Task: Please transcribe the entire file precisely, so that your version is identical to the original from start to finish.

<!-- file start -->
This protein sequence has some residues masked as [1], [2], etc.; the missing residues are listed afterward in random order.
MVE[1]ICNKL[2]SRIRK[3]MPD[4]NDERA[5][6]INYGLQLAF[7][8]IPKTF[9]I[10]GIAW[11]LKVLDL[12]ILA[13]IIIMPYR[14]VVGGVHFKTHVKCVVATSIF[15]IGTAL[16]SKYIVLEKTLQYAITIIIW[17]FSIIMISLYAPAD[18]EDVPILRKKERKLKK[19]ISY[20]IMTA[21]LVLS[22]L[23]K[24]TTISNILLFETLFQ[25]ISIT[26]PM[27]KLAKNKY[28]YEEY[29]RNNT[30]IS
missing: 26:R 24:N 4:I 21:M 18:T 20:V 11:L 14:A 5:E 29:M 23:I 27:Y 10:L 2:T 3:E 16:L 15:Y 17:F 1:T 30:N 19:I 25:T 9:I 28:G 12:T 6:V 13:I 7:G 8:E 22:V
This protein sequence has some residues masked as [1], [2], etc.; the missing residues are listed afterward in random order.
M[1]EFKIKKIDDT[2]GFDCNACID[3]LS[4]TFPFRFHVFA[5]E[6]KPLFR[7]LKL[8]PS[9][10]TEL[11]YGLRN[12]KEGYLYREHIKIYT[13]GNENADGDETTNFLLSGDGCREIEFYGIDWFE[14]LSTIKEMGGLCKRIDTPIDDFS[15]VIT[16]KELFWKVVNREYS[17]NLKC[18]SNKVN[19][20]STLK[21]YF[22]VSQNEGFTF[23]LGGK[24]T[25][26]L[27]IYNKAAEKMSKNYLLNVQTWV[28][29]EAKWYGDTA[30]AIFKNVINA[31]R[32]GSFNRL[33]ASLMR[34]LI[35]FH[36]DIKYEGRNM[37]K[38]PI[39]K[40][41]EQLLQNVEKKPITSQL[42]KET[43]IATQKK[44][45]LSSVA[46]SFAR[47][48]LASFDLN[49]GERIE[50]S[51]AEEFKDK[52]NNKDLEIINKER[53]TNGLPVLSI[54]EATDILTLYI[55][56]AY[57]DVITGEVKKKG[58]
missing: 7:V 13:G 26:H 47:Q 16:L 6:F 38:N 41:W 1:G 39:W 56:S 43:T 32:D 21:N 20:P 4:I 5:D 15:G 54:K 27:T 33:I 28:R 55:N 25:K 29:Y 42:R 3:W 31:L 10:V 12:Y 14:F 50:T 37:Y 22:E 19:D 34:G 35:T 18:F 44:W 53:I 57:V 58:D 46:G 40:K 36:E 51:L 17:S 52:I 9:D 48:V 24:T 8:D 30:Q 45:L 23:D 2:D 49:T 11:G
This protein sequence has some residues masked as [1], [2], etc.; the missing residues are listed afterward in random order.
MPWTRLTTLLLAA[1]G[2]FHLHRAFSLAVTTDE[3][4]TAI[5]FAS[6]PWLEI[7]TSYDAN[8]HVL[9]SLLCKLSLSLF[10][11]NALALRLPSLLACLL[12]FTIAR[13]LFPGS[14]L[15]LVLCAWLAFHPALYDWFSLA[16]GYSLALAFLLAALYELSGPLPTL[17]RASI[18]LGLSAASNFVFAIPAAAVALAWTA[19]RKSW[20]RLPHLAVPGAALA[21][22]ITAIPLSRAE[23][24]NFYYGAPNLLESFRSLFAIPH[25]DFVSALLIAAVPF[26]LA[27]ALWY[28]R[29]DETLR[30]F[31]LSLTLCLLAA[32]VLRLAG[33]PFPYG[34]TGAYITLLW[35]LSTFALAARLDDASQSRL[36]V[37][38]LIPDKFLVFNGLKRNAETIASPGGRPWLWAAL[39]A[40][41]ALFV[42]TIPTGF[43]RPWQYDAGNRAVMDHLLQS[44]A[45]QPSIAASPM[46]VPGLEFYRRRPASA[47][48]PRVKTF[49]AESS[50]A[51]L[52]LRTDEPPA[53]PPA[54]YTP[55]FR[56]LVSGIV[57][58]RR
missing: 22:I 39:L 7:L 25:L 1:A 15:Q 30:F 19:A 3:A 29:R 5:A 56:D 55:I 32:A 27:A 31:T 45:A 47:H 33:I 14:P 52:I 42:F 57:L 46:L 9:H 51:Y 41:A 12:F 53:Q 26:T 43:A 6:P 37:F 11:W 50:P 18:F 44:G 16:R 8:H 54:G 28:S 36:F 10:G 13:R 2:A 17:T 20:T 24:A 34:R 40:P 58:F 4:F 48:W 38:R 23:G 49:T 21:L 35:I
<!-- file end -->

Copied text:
This protein sequence has some residues masked as [1], [2], etc.; the missing residues are listed afterward in random order.
MVE[1]ICNKL[2]SRIRK[3]MPD[4]NDERA[5][6]INYGLQLAF[7][8]IPKTF[9]I[10]GIAW[11]LKVLDL[12]ILA[13]IIIMPYR[14]VVGGVHFKTHVKCVVATSIF[15]IGTAL[16]SKYIVLEKTLQYAITIIIW[17]FSIIMISLYAPAD[18]EDVPILRKKERKLKK[19]ISY[20]IMTA[21]LVLS[22]L[23]K[24]TTISNILLFETLFQ[25]ISIT[26]PM[27]KLAKNKY[28]YEEY[29]RNNT[30]IS
missing: 26:R 24:N 4:I 21:M 18:T 20:V 11:L 14:A 5:E 29:M 23:I 27:Y 10:L 2:T 3:E 16:L 15:Y 17:F 1:T 30:N 19:I 25:T 9:I 28:G 12:T 6:V 13:I 7:G 8:E 22:V
This protein sequence has some residues masked as [1], [2], etc.; the missing residues are listed afterward in random order.
M[1]EFKIKKIDDT[2]GFDCNACID[3]LS[4]TFPFRFHVFA[5]E[6]KPLFR[7]LKL[8]PS[9][10]TEL[11]YGLRN[12]KEGYLYREHIKIYT[13]GNENADGDETTNFLLSGDGCREIEFYGIDWFE[14]LSTIKEMGGLCKRIDTPIDDFS[15]VIT[16]KELFWKVVNREYS[17]NLKC[18]SNKVN[19][20]STLK[21]YF[22]VSQNEGFTF[23]LGGK[24]T[25][26]L[27]IYNKAAEKMSKNYLLNVQTWV[28][29]EAKWYGDTA[30]AIFKNVINA[31]R[32]GSFNRL[33]ASLMR[34]LI[35]FH[36]DIKYEGRNM[37]K[38]PI[39]K[40][41]EQLLQNVEKKPITSQL[42]KET[43]IATQKK[44][45]LSSVA[46]SFAR[47][48]LASFDLN[49]GERIE[50]S[51]AEEFKDK[52]NNKDLEIINKER[53]TNGLPVLSI[54]EATDILTLYI[55][56]AY[57]DVITGEVKKKG[58]
missing: 7:V 13:G 26:H 47:Q 16:L 6:F 38:N 41:W 1:G 39:W 56:S 43:T 32:D 21:N 20:P 4:I 5:D 15:G 54:K 27:T 33:I 28:R 55:N 25:K 29:Y 42:R 3:W 31:L 10:V 12:Y 14:F 50:T 37:Y 22:E 19:D 34:G 35:T 18:F 44:W 53:I 57:V 58:D 46:G 40:K 36:E 51:L 17:S 52:I 9:D 48:V 24:T 8:D 30:Q 45:L 23:D 2:D 49:T 11:G
This protein sequence has some residues masked as [1], [2], etc.; the missing residues are listed afterward in random order.
MPWTRLTTLLLAA[1]G[2]FHLHRAFSLAVTTDE[3][4]TAI[5]FAS[6]PWLEI[7]TSYDAN[8]HVL[9]SLLCKLSLSLF[10][11]NALALRLPSLLACLL[12]FTIAR[13]LFPGS[14]L[15]LVLCAWLAFHPALYDWFSLA[16]GYSLALAFLLAALYELSGPLPTL[17]RASI[18]LGLSAASNFVFAIPAAAVALAWTA[19]RKSW[20]RLPHLAVPGAALA[21][22]ITAIPLSRAE[23][24]NFYYGAPNLLESFRSLFAIPH[25]DFVSALLIAAVPF[26]LA[27]ALWY[28]R[29]DETLR[30]F[31]LSLTLCLLAA[32]VLRLAG[33]PFPYG[34]TGAYITLLW[35]LSTFALAARLDDASQSRL[36]V[37][38]LIPDKFLVFNGLKRNAETIASPGGRPWLWAAL[39]A[40][41]ALFV[42]TIPTGF[43]RPWQYDAGNRAVMDHLLQS[44]A[45]QPSIAASPM[46]VPGLEFYRRRPASA[47][48]PRVKTF[49]AESS[50]A[51]L[52]LRTDEPPA[53]PPA[54]YTP[55]FR[56]LVSGIV[57][58]RR
missing: 22:I 39:L 7:L 25:L 1:A 15:Q 30:F 19:A 3:A 29:R 5:A 56:D 55:I 32:A 27:A 31:T 45:A 47:H 33:I 14:P 52:I 42:F 57:L 46:L 9:H 51:Y 41:A 12:F 53:Q 26:T 43:A 6:P 37:F 11:W 50:P 18:F 44:G 16:R 8:H 54:G 28:S 36:F 10:G 13:R 2:A 17:T 20:T 24:A 34:R 40:P 58:F 4:F 48:W 38:R 23:G 49:T 21:L 35:I